The encirclement debate is almost a perennial topic of discussion in Indian academia and the strategic community. It’s been going on for at least 20 years. But the reverse, an Indian encirclement, never comes up. The reason is simple—present capacity means India can just about defend itself. It could occasionally be assertive but only with outside support.

In any case the encirclement debate is an exercise in futility. Such a policy is militarily untenable and any victory would be Pyrrhic. It is little more than a show of power meant to awe the enemy. The military encirclement of a country as large as China calls for a degree of logistical planning and coordination that would be hard to sustain during a war.

For example, the nuclear warship Enterprise of the US Seventh Fleet could not stop India from forcing the surrender of the Pakistani military in erstwhile East Pakistan nor could Pakistan take advantage of its distant installations there. Similarly, wars in Vietnam, Iraq and Afghanistan fought thousands of miles from home conclusively failed to achieve their objectives despite an assured encirclement strategy. Nor could the British Empire hold on to its scattered installations in its colonies across the globe.

It should be noted that Chinese overtures to maritime countries in the Indian Ocean Rim are mostly linked to energy security, with a small military element. Likewise, its overland relations with common neighbours are not about encircling India. Rather, they are a result of Indian inertia in initiating a similar policy in those countries. But growing Chinese economic clout around the Indian Ocean as well as among India’s neighbours are likely to make policy planners fearful of its intentions and start a debate on encirclement that will dominate strategic discussion.

Instead of getting trapped in a pointless debate, opinion makers could identify Indian priorities and strengths and invest in countries where China is present or doing business. If China has Gwadar, India has Chahbahar port in southern Iran. But Chinese development of Gwadar is almost complete while India is lagging behind in Chahbahar as it keeps debating Chinese encirclement.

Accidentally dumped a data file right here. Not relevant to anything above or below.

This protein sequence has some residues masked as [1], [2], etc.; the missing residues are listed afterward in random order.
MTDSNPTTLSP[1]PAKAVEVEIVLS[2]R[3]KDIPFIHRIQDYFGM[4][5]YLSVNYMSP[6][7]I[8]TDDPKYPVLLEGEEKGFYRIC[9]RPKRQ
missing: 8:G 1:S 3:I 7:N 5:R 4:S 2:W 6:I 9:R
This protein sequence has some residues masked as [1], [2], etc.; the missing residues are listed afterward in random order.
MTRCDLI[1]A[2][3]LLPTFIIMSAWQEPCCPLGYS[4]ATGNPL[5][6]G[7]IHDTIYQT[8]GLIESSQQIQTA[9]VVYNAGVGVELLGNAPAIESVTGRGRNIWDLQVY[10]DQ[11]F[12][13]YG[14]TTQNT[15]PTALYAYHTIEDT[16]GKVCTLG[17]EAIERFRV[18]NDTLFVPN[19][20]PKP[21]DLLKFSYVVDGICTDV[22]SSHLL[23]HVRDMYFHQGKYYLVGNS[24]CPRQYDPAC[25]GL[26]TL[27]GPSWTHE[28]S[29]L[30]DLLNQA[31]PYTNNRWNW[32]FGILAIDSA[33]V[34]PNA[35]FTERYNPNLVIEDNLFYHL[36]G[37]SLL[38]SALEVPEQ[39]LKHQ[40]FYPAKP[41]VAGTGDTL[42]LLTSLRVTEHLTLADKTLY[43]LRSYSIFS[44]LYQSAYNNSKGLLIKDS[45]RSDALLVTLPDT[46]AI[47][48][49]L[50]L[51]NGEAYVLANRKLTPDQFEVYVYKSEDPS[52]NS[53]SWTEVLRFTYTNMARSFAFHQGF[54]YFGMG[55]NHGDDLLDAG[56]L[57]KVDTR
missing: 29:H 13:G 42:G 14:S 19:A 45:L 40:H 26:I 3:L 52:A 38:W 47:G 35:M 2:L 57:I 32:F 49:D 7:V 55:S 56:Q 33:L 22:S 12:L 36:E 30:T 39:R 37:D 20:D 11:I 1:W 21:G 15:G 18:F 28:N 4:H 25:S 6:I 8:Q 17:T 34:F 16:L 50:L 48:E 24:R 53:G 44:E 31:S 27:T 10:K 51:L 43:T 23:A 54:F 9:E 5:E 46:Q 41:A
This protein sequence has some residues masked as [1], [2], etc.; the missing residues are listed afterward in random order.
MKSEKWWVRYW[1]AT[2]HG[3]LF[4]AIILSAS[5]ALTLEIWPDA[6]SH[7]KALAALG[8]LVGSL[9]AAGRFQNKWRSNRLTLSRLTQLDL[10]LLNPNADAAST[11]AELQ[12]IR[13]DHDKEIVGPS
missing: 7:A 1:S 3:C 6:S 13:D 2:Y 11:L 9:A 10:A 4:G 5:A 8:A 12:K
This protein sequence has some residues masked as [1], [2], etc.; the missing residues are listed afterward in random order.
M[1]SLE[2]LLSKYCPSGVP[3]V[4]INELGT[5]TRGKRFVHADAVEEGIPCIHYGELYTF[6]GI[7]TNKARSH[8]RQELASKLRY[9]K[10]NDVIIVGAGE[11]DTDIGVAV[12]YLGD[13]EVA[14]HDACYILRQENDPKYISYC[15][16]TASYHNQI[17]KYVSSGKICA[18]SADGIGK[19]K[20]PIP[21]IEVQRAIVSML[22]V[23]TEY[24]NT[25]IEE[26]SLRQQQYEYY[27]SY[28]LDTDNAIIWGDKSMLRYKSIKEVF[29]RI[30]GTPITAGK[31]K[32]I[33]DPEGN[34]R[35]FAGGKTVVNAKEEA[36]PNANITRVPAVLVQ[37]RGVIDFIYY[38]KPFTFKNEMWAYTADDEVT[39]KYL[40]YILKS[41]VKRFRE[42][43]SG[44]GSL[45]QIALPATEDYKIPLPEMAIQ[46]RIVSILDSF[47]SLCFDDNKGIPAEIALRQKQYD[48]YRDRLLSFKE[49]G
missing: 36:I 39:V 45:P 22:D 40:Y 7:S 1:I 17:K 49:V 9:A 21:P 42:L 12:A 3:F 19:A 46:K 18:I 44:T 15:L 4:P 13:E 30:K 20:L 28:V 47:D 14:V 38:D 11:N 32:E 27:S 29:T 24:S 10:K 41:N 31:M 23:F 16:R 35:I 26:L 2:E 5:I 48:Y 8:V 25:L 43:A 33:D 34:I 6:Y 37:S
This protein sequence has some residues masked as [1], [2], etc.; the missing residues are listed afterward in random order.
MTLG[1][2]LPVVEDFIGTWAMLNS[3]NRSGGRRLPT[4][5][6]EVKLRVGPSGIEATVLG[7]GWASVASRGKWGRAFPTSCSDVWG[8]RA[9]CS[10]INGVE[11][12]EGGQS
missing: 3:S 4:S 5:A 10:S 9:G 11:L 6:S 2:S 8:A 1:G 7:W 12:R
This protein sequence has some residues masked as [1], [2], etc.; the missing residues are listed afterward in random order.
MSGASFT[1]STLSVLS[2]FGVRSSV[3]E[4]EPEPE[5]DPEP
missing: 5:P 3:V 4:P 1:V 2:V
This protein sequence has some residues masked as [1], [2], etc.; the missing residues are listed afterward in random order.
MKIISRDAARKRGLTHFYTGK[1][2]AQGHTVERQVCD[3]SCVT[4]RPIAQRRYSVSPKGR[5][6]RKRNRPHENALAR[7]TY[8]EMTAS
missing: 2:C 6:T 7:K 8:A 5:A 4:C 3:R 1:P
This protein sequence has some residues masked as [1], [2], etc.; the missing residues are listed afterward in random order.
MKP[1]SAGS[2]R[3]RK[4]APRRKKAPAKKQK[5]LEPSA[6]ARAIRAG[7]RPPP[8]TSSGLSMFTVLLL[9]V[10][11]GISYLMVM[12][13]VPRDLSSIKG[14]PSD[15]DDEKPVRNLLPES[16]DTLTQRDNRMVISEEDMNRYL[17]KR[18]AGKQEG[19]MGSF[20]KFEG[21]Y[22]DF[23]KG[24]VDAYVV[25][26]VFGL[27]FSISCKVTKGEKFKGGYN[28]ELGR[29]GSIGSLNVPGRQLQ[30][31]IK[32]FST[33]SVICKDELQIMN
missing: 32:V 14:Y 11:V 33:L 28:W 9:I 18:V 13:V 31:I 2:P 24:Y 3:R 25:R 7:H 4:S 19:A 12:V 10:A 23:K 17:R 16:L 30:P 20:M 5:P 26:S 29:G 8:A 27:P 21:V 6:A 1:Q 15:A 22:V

t an international conference on terrorism organised in Jaipur by the India Foundation and Sardar Patel University of Police on March 18-21, nearly all federal policy makers and global thinkers descended to debate on terrorism and Indian policy. There was consensus that India’s Pakistan policy was challenging—difficult to avoid but impossible to adopt. The condition of our western neighbour is dire indeed, and a serious threat to India and other countries.

National Security Advisor Ajit Doval advocates an “offensive defence” policy to deal with Pakistan. India would adopt a tit for tat strategy that includes inciting trouble in its already volatile Baluchistan and the Federally Administered Tribal Agencies, choking off its shadowy sources of funds, countering its diplomacy, paying with the same coin at the Line of Control and using the Deoband school against Pakistan. This new strategy, he feels, would neutralise Pakistan’s nuclear deterrents and its proxy war in Kashmir. Only time will tell if this way works but India is on the verge of being sucked into another round of geopolitical confrontation. 

Doval is against Pakistan’s “disruptive monopoly”, where it decides the course of peace talks, initiates war (all four wars were initiated by Pakistan), and has the sole monopoly on border tensions and terrorism. He believes it is necessary to derail the sources of Pakistan’s destructive strength: international civilian-strategic funding, use of Afghanistan as a terror springboard, American and Chinese strategic-diplomatic support, and denial of international forums (like the UN and SAARC) to rationalise its aggression on the pretext of Kashmir.